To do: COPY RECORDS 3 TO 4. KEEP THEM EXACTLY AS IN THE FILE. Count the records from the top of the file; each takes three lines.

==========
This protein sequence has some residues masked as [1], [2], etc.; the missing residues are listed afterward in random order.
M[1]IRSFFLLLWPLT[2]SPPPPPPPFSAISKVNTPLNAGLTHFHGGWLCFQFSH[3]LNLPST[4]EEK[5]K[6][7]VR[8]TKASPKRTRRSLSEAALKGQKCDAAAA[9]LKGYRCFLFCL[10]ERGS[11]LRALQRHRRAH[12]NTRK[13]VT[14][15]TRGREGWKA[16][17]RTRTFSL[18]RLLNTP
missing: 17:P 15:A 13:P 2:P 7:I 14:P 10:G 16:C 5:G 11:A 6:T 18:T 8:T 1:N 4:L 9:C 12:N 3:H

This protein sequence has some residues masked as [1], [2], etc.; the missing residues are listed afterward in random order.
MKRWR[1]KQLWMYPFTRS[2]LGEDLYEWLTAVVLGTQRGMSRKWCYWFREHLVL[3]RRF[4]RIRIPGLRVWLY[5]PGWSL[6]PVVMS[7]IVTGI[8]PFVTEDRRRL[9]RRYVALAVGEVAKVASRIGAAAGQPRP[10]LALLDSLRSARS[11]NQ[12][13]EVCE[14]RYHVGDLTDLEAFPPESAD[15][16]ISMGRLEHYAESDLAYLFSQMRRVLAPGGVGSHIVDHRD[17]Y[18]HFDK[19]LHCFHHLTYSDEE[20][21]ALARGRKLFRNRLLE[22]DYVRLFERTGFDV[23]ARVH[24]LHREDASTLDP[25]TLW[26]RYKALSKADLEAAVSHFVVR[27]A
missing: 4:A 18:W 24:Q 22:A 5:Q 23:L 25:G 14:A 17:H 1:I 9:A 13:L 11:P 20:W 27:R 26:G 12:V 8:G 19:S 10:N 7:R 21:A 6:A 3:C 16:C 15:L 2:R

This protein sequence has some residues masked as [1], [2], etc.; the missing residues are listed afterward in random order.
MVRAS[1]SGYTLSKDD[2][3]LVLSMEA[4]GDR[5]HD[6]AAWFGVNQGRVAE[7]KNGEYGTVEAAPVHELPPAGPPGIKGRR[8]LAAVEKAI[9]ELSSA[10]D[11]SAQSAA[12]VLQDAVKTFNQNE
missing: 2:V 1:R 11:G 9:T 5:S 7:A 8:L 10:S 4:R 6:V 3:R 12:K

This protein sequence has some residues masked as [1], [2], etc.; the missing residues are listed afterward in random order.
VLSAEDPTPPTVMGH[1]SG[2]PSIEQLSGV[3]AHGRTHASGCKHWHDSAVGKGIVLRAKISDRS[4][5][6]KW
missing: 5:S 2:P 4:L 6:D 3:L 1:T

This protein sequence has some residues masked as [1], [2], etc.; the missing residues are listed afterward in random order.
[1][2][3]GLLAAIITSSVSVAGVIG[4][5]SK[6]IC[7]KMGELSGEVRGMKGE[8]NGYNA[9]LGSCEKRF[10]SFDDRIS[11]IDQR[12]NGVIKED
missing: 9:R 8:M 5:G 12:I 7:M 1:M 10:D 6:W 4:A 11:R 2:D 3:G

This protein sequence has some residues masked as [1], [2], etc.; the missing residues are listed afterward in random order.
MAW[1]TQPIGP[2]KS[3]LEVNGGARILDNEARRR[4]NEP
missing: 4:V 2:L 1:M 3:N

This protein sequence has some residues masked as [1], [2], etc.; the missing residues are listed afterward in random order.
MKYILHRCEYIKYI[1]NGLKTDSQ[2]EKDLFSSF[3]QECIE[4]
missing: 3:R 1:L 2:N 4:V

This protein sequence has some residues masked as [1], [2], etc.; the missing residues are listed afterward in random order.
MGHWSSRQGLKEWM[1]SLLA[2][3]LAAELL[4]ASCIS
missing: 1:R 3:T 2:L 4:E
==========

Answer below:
This protein sequence has some residues masked as [1], [2], etc.; the missing residues are listed afterward in random order.
MVRAS[1]SGYTLSKDD[2][3]LVLSMEA[4]GDR[5]HD[6]AAWFGVNQGRVAE[7]KNGEYGTVEAAPVHELPPAGPPGIKGRR[8]LAAVEKAI[9]ELSSA[10]D[11]SAQSAA[12]VLQDAVKTFNQNE
missing: 2:V 1:R 11:G 9:T 5:S 7:A 8:L 10:S 4:R 6:V 3:R 12:K

This protein sequence has some residues masked as [1], [2], etc.; the missing residues are listed afterward in random order.
VLSAEDPTPPTVMGH[1]SG[2]PSIEQLSGV[3]AHGRTHASGCKHWHDSAVGKGIVLRAKISDRS[4][5][6]KW
missing: 5:S 2:P 4:L 6:D 3:L 1:T